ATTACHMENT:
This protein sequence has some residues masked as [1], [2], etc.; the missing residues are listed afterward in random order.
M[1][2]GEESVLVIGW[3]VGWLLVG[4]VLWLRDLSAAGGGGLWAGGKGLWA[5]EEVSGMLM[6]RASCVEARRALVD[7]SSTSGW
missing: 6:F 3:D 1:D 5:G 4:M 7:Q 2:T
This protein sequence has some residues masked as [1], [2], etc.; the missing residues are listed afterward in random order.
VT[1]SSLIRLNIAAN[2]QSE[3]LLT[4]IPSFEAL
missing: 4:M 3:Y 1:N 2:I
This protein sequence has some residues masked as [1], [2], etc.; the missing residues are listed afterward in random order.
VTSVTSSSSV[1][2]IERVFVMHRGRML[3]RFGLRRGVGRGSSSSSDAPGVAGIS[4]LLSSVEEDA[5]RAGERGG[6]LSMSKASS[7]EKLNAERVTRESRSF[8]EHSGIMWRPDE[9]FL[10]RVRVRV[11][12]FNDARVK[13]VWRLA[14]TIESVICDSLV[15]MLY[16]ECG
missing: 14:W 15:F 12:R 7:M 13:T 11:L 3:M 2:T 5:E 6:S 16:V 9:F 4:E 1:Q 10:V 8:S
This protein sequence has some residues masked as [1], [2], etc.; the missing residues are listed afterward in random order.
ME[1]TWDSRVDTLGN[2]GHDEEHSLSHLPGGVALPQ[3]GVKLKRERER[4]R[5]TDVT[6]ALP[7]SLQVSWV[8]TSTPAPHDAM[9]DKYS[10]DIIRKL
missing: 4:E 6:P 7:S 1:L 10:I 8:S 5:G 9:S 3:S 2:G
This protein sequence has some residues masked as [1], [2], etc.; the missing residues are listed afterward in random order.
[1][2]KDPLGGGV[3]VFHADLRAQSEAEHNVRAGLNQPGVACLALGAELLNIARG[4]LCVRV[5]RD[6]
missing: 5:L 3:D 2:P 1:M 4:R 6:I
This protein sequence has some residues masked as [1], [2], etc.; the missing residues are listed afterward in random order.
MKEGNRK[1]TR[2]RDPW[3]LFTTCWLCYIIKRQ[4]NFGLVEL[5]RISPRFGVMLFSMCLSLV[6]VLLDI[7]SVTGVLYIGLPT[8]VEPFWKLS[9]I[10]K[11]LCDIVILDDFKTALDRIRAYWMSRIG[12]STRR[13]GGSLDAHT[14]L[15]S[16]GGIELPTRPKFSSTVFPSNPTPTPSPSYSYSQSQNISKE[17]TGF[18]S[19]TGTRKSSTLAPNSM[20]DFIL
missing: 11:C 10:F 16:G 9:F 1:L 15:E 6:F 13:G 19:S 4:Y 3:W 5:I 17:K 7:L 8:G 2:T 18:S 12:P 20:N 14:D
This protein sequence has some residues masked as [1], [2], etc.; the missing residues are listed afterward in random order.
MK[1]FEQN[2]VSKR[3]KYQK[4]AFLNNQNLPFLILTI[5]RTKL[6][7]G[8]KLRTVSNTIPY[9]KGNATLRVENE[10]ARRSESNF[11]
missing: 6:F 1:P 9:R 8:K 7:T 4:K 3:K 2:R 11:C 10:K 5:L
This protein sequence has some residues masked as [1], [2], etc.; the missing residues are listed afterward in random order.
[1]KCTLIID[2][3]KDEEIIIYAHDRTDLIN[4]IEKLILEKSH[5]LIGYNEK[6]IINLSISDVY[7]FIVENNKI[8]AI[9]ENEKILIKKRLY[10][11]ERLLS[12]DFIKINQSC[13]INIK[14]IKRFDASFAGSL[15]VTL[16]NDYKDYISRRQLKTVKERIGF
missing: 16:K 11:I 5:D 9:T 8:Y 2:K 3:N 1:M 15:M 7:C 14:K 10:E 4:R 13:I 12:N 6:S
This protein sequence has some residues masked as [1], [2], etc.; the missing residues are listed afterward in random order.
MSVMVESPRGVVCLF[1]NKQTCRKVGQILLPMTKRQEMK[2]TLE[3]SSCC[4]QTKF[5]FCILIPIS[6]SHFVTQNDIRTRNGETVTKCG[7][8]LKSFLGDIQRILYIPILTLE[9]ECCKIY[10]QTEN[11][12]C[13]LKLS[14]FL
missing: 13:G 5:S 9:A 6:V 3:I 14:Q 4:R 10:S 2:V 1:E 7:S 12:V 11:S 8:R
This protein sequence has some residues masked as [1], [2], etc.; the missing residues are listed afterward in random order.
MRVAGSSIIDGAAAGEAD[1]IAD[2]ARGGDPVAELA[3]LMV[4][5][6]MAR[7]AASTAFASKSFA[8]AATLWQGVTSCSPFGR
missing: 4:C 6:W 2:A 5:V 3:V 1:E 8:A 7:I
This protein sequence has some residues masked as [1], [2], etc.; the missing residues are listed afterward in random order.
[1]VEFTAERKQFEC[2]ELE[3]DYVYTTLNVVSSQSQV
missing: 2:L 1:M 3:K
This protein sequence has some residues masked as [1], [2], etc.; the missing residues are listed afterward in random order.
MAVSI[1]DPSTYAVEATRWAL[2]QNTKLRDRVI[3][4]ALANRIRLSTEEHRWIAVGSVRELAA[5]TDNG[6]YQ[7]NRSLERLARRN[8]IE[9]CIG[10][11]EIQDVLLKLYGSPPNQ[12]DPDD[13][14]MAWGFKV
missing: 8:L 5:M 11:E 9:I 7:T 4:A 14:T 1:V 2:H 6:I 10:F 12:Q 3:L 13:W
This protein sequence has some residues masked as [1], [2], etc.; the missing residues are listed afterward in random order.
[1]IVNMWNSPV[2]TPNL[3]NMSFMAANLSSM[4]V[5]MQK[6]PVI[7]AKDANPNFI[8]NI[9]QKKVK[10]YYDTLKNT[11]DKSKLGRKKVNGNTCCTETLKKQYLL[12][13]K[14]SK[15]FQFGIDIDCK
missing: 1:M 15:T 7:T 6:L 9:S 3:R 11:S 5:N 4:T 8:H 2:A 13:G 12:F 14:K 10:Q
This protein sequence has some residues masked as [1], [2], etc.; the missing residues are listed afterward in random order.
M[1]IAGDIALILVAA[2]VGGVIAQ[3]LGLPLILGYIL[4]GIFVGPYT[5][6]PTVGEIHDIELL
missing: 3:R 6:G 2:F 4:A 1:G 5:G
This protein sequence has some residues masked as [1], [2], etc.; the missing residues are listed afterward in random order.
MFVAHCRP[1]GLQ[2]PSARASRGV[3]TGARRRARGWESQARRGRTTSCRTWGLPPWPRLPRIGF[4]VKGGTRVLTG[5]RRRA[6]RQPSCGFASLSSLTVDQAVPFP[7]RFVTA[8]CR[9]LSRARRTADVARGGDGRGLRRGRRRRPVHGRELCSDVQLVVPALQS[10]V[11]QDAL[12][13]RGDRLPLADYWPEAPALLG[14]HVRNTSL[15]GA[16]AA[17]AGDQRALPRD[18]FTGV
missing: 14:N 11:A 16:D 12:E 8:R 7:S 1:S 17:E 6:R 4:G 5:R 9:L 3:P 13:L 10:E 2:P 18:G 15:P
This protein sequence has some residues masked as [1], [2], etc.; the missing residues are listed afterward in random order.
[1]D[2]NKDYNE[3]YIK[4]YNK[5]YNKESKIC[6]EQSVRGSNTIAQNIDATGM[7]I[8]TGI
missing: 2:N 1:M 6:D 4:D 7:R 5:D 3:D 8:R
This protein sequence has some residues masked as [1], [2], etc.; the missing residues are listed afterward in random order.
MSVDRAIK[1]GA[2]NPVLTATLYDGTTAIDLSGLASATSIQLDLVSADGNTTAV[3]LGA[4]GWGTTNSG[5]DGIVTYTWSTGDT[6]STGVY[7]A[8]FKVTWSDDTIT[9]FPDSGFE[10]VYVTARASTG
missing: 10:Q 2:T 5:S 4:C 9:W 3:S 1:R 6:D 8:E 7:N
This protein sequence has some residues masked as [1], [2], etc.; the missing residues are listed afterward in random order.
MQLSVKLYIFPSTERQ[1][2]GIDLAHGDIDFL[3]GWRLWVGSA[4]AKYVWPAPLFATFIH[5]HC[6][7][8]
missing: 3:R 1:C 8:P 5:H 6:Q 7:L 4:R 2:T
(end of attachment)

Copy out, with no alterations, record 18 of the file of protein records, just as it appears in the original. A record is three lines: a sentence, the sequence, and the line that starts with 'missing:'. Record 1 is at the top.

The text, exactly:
This protein sequence has some residues masked as [1], [2], etc.; the missing residues are listed afterward in random order.
MQLSVKLYIFPSTERQ[1][2]GIDLAHGDIDFL[3]GWRLWVGSA[4]AKYVWPAPLFATFIH[5]HC[6][7][8]
missing: 3:R 1:C 8:P 5:H 6:Q 7:L 4:R 2:T